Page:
There are few more satisfying rites of spring than the annual spring-cleaning of our homes.  For many of us in Vermont, spring means scouring our front entry room of salt tracked in and the mud from the inevitable mud season.  Clearing out snow boots, mittens, and warm winter hats is also in order.  We scrub the windows; we change out heavy winter blankets for warmer weather covers, and dust our surroundings from top to bottom. 

For many people, however, the pleasure comes only after the work is finished.  Paula Simons of Finely Organized, a professional organizer offers us that “The new beginnings of spring always seem to energize many people with the inspiration to reassess, among many things, their personal belongings.  Spring-cleaning is a wonderful opportunity to clear out and donate the items you no longer use, need, or want, and to take charge of your space.  The act of de-cluttering and organizing your stuff frees up your mind to think about the things that are really important to you.”    

So what if we took the time this spring to not only clean out our physical spaces, but also the other parts of our life creating clutter?  What if you took the notion of spring-cleaning to clean out the clutter in our minds, or our finances, or our personal network? Spring is a great time to remove the tolerations in our environments that keep us weighed down, or worse, keep us from growing! 

So this notion of cleaning your other environments is based on the idea that there are 9 environments that surround us.  Most of us know about the physical environment – where we live, where we work, but there are 8 other environments that support us (or derail us).  The 9 environments include the physical environment, the financial environment, the memetic environment (your thoughts), the network environment, the relationship environmental (AKA…your inner circle), the self-environment, the spiritual environment, nature environment, and the body environment.    Our environment always wins.  We have the choice to have our environments support us, removing obstacles or draining factors that ensure failure. Or we can choose to ignore the obstacles and have them work against our dreams and us.   In fact, by creating a supportive environment, our environment does most of the heavy “lifting” allowing us to reduce our energy output and save it for celebrating our success. 

Sheer will, determination and stubbornness have a finite tank.  Eventually, we will run out of will-power fuel.  If our environments create obstacles, our determination and will power are spent fighting the challenges and we lose energy…fast.  If however, the environment is designed to support us, we have to use much less willpower fuel (if any) and we flow through the change feeling supported and successful.  With designed environments will power and commitment become optional.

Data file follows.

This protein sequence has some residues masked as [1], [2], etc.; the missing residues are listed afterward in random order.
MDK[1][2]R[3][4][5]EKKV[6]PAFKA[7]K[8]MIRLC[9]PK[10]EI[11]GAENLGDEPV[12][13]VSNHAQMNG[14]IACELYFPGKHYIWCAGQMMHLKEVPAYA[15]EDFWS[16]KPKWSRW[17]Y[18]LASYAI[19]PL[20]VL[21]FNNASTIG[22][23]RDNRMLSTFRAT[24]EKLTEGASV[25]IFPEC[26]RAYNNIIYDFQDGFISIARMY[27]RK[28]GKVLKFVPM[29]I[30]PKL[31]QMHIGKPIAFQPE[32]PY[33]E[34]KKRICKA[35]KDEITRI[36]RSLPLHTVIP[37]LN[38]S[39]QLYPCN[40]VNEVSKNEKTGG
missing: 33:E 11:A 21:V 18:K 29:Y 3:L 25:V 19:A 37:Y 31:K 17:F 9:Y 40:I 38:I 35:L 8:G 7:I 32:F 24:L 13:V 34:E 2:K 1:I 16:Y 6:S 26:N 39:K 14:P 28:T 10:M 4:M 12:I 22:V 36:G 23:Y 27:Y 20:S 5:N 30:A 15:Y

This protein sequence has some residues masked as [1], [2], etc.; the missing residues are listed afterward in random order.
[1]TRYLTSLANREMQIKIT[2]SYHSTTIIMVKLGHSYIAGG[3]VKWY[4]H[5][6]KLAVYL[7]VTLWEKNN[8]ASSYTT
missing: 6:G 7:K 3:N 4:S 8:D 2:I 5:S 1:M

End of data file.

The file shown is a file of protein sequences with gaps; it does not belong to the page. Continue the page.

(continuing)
So what happens when our thought environment (memetic) or our financial environment are cluttered?  What happens when they have the proverbial “mud” stuck to them?  They drain us of our energy and drag us into summer.  They way heavy on our minds and keep us from being able to move forward.  Or grow, which is the purpose of spring, right? 

Imagine if your mind is full of “should” (I should do this, I should do that, I shouldn’t do this, I shouldn’t do that”)?  Your mind is cluttered with one of the worst draining thoughts you could have and it keeps you from being able to move forward.  What would happen if instead you took a little Windex (or in this case, positive mantras) to those mind cluttering negative thoughts and said instead “I am able to do this, I am able to do that, I am capable of this, I am capable of that, I believe I am this, I believe I am that.)  That is a much different kind of conversation to have with ourselves.  And since we are what we think, we are changing our belief pattern to what we CAN do, not what we can’t. 

Ok, so let’s look at our financial environment (I literally just heard you groan).  Most folks do not have a strong financial environment.  And by strong I do not mean a LARGE financial environment meaning having copious amounts of money. Instead I mean that you feel you have a handle on your finances, understand them, value them and feel good about money in general (even if there is very little in your bank account).  If our belief pattern around money is that “money is bad, money is scary, money is confusing”…guess what?  If we are what we believe, than in this case, money will fight us every step of the way.   Our bad relationships with money will haunt us even when we have money.  For example, we have all heard of lottery winners who win millions of dollars only to be broke in less than 5 years.  What happens?  They have a poor financial environment.  They might not value money or they may fear money.  So money is poorly managed and handled.  So have the courage to be rich – at least in the sense of valuing money.  One step towards creating a strong financial environment is to clean out our wallets or purses of those receipts littered everywhere that might help us with tax deductions or at least with keep track of where our money is going and file them.  Then arrange the money in the wallet to face the same direction.  Treat it with respect and you will take the first step towards building a strong financial environment. 

These are two examples of de-cluttering the tolerations in our environments that keep us from success.  So why not “throw out” those things that have been weighing you down this winter and make room for growth?  Try Comet on your kitchen sink and try zapping some tolerations in your other environments.  And just like spring-cleaning, it will feel so good when it is done! 

For more information on Environmental Design, please contact Amy Magyar, Performance Coach and Owner of FromWithin Coaching where she can help you put on those rubber gloves and help you get “Cleaning”!